• Male
  • Personal history of bladder cancer
  • Treatment with certain drugs (e.g. cyclophosfamide, a common chemotherapy.
  • Exposure to carcinogens in the workplace also increases the risk for bladder cancer.
  • Medical workers exposed during the preparation, storage, administration, or disposal of antineoplastic drugs (used in chemotherapy) are at increased risk.
  • arsenic and chlorine by-products in drinking water is strongly associated with increased bladder cancer risk
  • 2007 saw research strongly suggesting a (two fold) increase in bladder cancer with men who have a history of gonorrhea (VD)
  • as well as more evidence linking high risk HVP (human papilloma virus) with bladder cancerOccupational risk factors include recurrent and early exposure to hair dye, and exposure to dye containing aniline, a chemical used in medical and industrial dyes. Other workers at increased risk include the following:
  • Hairdressers
  • Machinists
  • Printers
  • Painters
  • Truck drivers
  • Workers in rubber, chemical, textile, metal, and leather industries

About 20% have muscle-invasive disease (stages T2-T4), while 80% present first with superficial (Ta – T1) tumours. Stage Ta tumors are high grade (aggressive)  in only 1% to 3% of cases. Most often, they are low to moderate grade. In contrast, stage T1 tumors may be high grade in 30% to 50% of cases and are rarely low grade.7 See also; staging

Over 90% of bladder cancers in westernized, industrial countries are Transitional Cell Carcinomas, so called because these cells have the capability to undergo changes in size from cubical (when the bladder is empty) to flat (when the bladder is full). TCC that originates in the kidneys or ureters, know as upper tract TCC, is a rare-5%-but aggressive form of cancer.8  Carcinoma in situ will comprise approximately 10% of TCC diagnoses.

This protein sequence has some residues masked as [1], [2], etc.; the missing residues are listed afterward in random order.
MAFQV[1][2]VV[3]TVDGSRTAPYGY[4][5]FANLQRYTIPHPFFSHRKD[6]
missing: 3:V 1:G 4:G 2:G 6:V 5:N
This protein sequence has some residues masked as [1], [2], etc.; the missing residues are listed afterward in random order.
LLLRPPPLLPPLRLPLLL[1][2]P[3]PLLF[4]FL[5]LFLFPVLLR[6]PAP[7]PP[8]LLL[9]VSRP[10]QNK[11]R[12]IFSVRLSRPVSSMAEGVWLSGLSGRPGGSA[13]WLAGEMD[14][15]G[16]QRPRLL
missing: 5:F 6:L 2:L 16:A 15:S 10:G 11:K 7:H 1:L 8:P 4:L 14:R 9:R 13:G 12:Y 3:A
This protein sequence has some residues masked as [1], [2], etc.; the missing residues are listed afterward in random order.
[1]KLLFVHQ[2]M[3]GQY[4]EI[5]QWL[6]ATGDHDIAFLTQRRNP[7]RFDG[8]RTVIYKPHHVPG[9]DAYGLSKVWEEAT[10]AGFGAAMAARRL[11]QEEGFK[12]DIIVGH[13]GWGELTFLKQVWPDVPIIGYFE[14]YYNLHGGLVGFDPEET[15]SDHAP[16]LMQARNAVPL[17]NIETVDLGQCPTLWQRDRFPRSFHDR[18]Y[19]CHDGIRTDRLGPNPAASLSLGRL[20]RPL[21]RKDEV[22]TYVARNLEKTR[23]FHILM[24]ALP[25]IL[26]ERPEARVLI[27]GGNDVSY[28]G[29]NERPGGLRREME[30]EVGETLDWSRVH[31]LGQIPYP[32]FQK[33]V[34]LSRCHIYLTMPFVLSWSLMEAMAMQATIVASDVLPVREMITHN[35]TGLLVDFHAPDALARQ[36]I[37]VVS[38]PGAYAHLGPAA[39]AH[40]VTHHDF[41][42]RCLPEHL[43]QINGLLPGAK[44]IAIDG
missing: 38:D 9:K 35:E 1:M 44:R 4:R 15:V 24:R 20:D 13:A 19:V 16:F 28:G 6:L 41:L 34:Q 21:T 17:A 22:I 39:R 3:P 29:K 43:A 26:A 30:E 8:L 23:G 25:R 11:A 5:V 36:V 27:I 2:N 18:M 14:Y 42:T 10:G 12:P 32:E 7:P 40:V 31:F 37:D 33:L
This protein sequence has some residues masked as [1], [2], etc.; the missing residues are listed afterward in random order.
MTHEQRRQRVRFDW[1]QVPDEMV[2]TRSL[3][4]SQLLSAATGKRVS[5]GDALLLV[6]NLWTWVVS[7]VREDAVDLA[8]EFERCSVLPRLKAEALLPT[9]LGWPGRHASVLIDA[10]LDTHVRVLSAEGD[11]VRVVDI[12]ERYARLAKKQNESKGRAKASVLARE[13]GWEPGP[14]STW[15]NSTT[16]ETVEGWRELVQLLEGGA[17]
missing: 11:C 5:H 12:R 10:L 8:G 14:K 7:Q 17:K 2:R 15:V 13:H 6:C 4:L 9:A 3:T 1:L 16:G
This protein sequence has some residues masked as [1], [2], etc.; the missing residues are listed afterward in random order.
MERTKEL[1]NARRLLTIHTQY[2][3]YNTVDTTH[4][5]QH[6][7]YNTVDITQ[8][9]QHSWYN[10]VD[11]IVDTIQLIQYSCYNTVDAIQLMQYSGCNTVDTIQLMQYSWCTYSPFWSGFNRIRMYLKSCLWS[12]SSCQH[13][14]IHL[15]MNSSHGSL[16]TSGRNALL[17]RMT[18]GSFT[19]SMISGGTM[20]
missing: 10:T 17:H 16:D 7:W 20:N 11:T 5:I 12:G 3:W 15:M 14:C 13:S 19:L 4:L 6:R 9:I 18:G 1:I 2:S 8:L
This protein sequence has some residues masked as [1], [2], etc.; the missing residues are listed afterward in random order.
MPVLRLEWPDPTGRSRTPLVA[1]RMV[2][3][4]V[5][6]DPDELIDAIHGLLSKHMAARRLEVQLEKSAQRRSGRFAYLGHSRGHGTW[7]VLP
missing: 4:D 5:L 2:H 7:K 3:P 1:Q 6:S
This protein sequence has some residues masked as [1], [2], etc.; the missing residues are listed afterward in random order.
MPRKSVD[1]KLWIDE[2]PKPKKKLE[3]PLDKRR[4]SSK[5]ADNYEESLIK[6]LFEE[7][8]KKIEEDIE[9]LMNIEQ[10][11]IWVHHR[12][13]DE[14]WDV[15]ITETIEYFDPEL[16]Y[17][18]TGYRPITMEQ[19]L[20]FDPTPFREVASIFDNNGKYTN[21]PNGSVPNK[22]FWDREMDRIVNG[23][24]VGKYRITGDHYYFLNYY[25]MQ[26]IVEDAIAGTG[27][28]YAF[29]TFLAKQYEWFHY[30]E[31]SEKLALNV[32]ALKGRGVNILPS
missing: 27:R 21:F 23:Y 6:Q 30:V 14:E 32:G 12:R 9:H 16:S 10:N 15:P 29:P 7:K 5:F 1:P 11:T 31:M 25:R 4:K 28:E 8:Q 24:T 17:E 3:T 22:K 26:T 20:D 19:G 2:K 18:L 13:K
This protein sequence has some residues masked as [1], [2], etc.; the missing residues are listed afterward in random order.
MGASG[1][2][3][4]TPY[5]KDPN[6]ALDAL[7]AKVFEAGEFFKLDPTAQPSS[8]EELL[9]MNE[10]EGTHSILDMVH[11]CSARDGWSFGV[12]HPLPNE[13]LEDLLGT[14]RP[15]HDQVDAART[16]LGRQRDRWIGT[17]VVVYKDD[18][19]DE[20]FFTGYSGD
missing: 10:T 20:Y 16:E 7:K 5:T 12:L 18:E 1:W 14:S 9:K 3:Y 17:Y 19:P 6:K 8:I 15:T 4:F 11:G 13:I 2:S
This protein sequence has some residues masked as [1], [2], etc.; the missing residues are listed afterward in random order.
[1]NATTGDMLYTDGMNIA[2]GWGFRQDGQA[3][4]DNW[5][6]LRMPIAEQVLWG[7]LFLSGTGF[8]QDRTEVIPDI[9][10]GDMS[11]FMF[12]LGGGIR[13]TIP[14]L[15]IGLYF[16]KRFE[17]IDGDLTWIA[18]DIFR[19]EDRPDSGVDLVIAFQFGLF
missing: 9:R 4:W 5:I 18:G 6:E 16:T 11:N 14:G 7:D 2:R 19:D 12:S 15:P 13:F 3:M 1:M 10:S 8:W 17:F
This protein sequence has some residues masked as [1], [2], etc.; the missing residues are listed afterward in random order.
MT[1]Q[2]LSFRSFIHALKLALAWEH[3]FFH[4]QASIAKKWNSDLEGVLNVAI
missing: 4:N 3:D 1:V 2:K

For information on rare cell types that may present in the bladder, see this page: Rare Types for more information on:
Bladder Squamous Cell Carcinoma
Adenocarcinoma of the bladder
Urachal bladder cancer
Small Cell Carcinoma of the bladder
Rhabdomyosarcoma of the bladder
Sarcomatoid carcinoma and Carcinonsarcoma
Undifferentiated carcinoma of the bladder
Leiomyosarcoma9.Micropapillary bladder carcinoma10.Pheochromocytoma of the bladder
Lymphoepithelioma-like carcinoma (LELC)
Inverted papilloma
Urothelial papilloma
Plasmacytoid Carcinoma

This link will take you to a pathology photo of a bladder which has been infiltrated with a large tumor:


1. USJemal A Murray T Ward E Cancer statistics 2005. CA Canderr J Clin 55:10-30, 2005
2. PRIORITIES OF THE KIDNEY/BLADDER CANCERS PROGRESS REVIEW GROUP National Cancer Institute http://prg.nci.nih.gov/kidney/finalreport.html
3. http://www.emedicine.com/med/topic2344.htm Dr. Gary Steinberg, MD
4.PRIORITIES OF THE KIDNEY/BLADDER CANCERS PROGRESS REVIEW GROUP National Cancer Institute http://prg.nci.nih.gov/kidney/finalreport.html
5.. Survival experience of black patients and white patients with bladder carcinoma http://www3.interscience.wiley.com/cgi-bin/abstract/106577405/ABSTRACT
6. Memorial Sloan Kettering website; http://www.mskcc.org/
7. Bladder carcinoma as a systemic disease. Prout GR Jr, Griffin PP, Shipley WU:  Cancer 1979;43:2532-2539. As reviewed by Michael J. Droller, M.D;
8.http://www.emedicine.com/med/topic3088.htm Upper tract TCC-article 2006
9.European Urology Volume 52, Issue 2, Pages 464-469 (August 2007) Human Papilloma Virus DNA and p53 Mutation Analysis on Bladder Washes in Relation to Clinical Outcome of Bladder Cancer Paula M.J. Moonena, Judith M.J.E. Bakkersb, Lambertus A.L.M. Kiemeneyac, Jack A. Schalkena, Willem J.G. Melchersb, J. Alfred Witjesa